According to this report from the BBC, the Japanese government has downgraded its assessment for the economy as a result of last month’s catastrophic earthquake, tsunami and nuclear plant accident.
Key areas of the economy, including industrial production and exports would suffer. Indeed, as a result of the nuclear accident, food exports are under threat.
This is the first time in 6 months that the Japanese government has downgraded its assessment.
At the same time the International Monetary Fund (IMF) cut its forecast of Japanese growth:
“The economy is showing weakness due to the influence of the Great East Japan earthquake” the Japanese government said in its monthly economic report. “It remains in a severe condition”.
The earthquake and tsunami had affected many companies with operations in the affected regions, destroying factories and blocking supply chains. The electricity shortages caused by the nuclear accident at Fukushima Daiichi power plant are likely to continue into summer. The government has therefore warned of a negative impact on exports, with shipping tipped to decline as manufacturers seek to bring their production lines back to full capacity.
Japan had been struggling to emerge from the impact of the global financial crisis but as a result of the earthquake and tsunami, as well as the aftershocks that have followed, the direction of the economy has been downward.
Portugal is the latest of the PIGS nations in Europe to head for collapse. Already we have seen Greece, Ireland and Spain reach the critical level, and now it seems that Portugal has finally admitted that it needs help. The implications for countries such as the UK is that the necessity to fund the rescue package will hit the pocket of every man, woman and child. However, if Portugal does not end its Socialist practices, and if Portugal does not cut the unnecessary spending, then there is no real hope. (I will post something else on this subject when I learn more about what is happening).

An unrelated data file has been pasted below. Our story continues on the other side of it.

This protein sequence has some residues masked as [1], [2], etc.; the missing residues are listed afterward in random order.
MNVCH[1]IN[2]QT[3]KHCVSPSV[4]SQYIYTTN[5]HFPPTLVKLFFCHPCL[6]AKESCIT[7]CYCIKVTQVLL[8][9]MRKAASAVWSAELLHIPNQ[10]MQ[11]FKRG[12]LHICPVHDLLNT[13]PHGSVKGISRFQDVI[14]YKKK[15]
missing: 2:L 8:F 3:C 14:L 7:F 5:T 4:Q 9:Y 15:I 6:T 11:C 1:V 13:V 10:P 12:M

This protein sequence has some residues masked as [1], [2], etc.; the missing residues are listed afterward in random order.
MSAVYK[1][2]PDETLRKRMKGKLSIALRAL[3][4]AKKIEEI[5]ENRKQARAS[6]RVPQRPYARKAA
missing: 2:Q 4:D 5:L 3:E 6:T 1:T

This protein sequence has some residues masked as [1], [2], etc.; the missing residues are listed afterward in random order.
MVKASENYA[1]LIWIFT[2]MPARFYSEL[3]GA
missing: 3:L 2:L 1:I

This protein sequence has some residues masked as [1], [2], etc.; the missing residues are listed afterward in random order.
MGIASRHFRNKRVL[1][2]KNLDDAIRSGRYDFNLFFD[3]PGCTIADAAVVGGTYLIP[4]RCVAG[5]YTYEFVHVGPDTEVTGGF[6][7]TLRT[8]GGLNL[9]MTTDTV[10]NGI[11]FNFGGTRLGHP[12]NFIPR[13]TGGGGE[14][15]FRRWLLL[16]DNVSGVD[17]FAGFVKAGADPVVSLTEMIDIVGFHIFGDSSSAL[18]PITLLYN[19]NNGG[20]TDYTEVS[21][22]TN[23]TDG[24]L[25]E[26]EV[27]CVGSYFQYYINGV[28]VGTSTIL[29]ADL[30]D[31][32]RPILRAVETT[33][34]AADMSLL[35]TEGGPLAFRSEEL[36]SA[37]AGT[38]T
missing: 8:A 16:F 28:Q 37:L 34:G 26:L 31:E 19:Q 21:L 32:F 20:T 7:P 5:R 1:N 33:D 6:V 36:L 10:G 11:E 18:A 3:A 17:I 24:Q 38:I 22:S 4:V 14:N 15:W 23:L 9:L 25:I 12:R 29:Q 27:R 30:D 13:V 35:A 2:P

However, the collapse of Portugal is small potatoes compared to some of the other crises in the world. Earlier this year, Christchurch suffered its second devasting earthquake in a matter of months. The first one in September left lots of damage, but there were no deaths or injuries. The epicentre was close to a town near Rolleston. It happened in the middle of the night, so that no one was around when a few buildings collapsed. Probably the worst damaged building at the time was the Anglican Cathedral. At least when we had a tour that included Christchurch, we saw the fencing around the cathedral indicating that there was a danger of collapse and people getting injured. However, when the shallow quake at Lyttleton harbour struck, it led to a devastating loss of life, widespread destruction and an economic disaster for New Zealand, as well as the insurance industry. The final death toll was more than 160 persons killed, with hundreds injured, including those who had limbs amputated. Several families have been left without a mother or a father.
Unfortunately, the earthquake in New Zealand has been overshadowed by the devastating magnitude 9.0 quake and tsunami in Japan. Thousands have lost their lives and thousands have been left homeless, with many small towns being almost wiped out by a tsunami that was around 32 ft or approximate 12-14 metres in height. It is this quake that will have financial aftershocks for Japan well into the future.